- South Africans have lost a legend with the passing of icon Jonas Gwangwa
- President Cyril Ramaphosa has lamented the death of the jazz musician
- Gwangwa served as a critical figure in the nation's jazz industry for a career spanning over 40 years
President Cyril Ramaphosa has lamented the passing of Jonas Mosa Gwangwa on Saturday afternoon.
Ramaphosa hailed the Soweto-born musician as a pillar of the nation's culture in a tribute:
"A giant of our revolutionary cultural movement and our democratic creative industries has been called to rest; the trombone that boomed with boldness and bravery, and equally warmed our hearts with mellow melody has lost its life force."
The President continued by applauding Gwangwa's dedication to the liberation of the country:
"Jonas Gwangwa ascends to our great orchestra of musical ancestors whose creative genius and dedication to the freedom of all South Africans inspired millions in our country and mobilised the international community against the apartheid system."
Ramaphosa concluded that, at such a sorrowful time for South Africa, he prayed that Gwangwa's soul will rest in peace.
"In our hour of mourning the loss of many precious lives around us, we pray also that the soul of Jonas Gwangwa will rest in peace."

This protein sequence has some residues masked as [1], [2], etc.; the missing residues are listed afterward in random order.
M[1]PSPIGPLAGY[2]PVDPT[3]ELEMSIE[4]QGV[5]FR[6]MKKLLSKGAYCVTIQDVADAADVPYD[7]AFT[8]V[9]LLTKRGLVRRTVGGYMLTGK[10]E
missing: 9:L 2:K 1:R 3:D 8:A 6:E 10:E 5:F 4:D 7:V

This iconic musician continued to gain prominence even after The Jazz Epistles broke up both locally and abroad.
The 60s saw this talented individual beginning to gain traction in the United States, featuring in a 'Sound of Africa' concert at Carnegie Hall.
Gwangwa, despite international fame, was not favoured by the apartheid government and entered exile in the 1970s.
For a decade he served as the leader of Amandla, the cultural ensemble of the ANC and he would later serve as a composer for films like Cry Freedom.
From the Academy Awards to composing the theme for South Africa's Olympic bid, this man has made an unforgettable impact on the nation.
Earlier, Briefly.co.za reported that one of the five victims of the fatal Bergville KZN helicopter crash that took place on the 21 January 2021, Thursday this week, has been identified as a young and esteemed Joburg doctor, anaesthetist Dr Kgopotso Rudolph Monoyane.
The young doctor and four of his colleagues who have been identified as Dr Curnick Siyabonga Mahlangu, a cardiothoracic surgeon; Mpho Xaba, a specialist theatre nurse for cardiothoracic and transplant; Sinjin Joshua Farrance, an advanced life support paramedic at Netcare 911; and pilot Mark Stoxreiter who were responding to a call to pick up a critically ill patient in the KZN area when the crash occurred.
As the story unfolds, it has been discovered that Dr Monoyane and the rest of the crew were meant to leave hours early but were held back after Jackson Mthembu's health started deteriorating and Dr Monoyane was called to help another team of doctors save Mthembu's life.
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